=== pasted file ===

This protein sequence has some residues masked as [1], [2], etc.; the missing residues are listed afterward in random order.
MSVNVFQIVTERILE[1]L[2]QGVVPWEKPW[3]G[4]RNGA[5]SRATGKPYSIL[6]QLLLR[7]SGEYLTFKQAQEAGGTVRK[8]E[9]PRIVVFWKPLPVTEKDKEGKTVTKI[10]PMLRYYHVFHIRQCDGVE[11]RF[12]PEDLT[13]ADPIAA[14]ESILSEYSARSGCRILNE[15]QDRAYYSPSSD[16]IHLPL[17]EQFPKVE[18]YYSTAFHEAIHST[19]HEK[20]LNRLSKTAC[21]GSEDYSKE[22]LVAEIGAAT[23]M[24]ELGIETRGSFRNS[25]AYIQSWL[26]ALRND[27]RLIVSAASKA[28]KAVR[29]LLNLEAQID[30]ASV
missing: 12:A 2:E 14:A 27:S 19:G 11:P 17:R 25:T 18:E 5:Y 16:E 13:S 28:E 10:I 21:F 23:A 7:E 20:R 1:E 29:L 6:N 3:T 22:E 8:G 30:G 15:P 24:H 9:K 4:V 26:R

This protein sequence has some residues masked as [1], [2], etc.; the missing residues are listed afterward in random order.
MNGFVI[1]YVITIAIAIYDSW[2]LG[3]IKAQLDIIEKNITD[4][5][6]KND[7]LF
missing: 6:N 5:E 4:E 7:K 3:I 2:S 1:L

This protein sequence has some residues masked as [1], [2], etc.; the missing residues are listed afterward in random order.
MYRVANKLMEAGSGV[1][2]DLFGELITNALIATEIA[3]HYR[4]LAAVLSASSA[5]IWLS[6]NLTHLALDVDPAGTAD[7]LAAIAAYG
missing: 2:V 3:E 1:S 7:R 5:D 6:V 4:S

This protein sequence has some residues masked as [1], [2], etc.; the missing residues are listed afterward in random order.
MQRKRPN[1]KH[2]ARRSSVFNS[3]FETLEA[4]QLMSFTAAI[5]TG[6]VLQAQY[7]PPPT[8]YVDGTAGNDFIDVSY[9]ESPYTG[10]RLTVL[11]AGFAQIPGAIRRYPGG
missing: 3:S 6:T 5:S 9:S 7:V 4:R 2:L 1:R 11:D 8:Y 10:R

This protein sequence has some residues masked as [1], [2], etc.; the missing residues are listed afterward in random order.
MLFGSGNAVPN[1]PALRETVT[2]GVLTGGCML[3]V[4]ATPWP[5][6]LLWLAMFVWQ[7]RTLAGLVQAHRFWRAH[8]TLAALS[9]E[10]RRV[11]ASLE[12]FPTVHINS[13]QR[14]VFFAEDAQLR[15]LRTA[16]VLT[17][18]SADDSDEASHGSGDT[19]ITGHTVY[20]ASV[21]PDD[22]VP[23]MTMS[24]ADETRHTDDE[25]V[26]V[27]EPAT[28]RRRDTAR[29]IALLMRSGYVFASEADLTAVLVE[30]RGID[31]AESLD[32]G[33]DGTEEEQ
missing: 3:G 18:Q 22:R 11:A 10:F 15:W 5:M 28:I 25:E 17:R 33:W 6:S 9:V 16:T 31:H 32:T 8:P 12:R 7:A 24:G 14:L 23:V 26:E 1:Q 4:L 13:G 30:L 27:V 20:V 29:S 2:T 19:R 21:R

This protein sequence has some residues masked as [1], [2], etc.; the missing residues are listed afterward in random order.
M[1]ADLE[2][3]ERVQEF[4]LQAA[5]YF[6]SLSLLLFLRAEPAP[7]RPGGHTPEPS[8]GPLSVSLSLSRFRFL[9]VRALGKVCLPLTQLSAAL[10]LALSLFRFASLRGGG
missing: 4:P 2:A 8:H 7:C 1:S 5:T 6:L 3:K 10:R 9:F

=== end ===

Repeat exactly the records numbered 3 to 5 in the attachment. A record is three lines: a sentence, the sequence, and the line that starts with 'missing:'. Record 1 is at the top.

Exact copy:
This protein sequence has some residues masked as [1], [2], etc.; the missing residues are listed afterward in random order.
MYRVANKLMEAGSGV[1][2]DLFGELITNALIATEIA[3]HYR[4]LAAVLSASSA[5]IWLS[6]NLTHLALDVDPAGTAD[7]LAAIAAYG
missing: 2:V 3:E 1:S 7:R 5:D 6:V 4:S

This protein sequence has some residues masked as [1], [2], etc.; the missing residues are listed afterward in random order.
MQRKRPN[1]KH[2]ARRSSVFNS[3]FETLEA[4]QLMSFTAAI[5]TG[6]VLQAQY[7]PPPT[8]YVDGTAGNDFIDVSY[9]ESPYTG[10]RLTVL[11]AGFAQIPGAIRRYPGG
missing: 3:S 6:T 5:S 9:S 7:V 4:R 2:L 1:R 11:D 8:Y 10:R

This protein sequence has some residues masked as [1], [2], etc.; the missing residues are listed afterward in random order.
MLFGSGNAVPN[1]PALRETVT[2]GVLTGGCML[3]V[4]ATPWP[5][6]LLWLAMFVWQ[7]RTLAGLVQAHRFWRAH[8]TLAALS[9]E[10]RRV[11]ASLE[12]FPTVHINS[13]QR[14]VFFAEDAQLR[15]LRTA[16]VLT[17][18]SADDSDEASHGSGDT[19]ITGHTVY[20]ASV[21]PDD[22]VP[23]MTMS[24]ADETRHTDDE[25]V[26]V[27]EPAT[28]RRRDTAR[29]IALLMRSGYVFASEADLTAVLVE[30]RGID[31]AESLD[32]G[33]DGTEEEQ
missing: 3:G 18:Q 22:R 11:A 10:F 15:W 5:M 28:I 25:E 17:R 33:W 6:S 9:V 16:T 31:H 32:T 8:P 12:R 7:A 24:G 14:L 23:V 26:E 1:Q 4:L 13:G 30:L 27:V 20:V 29:S 2:T 19:R 21:R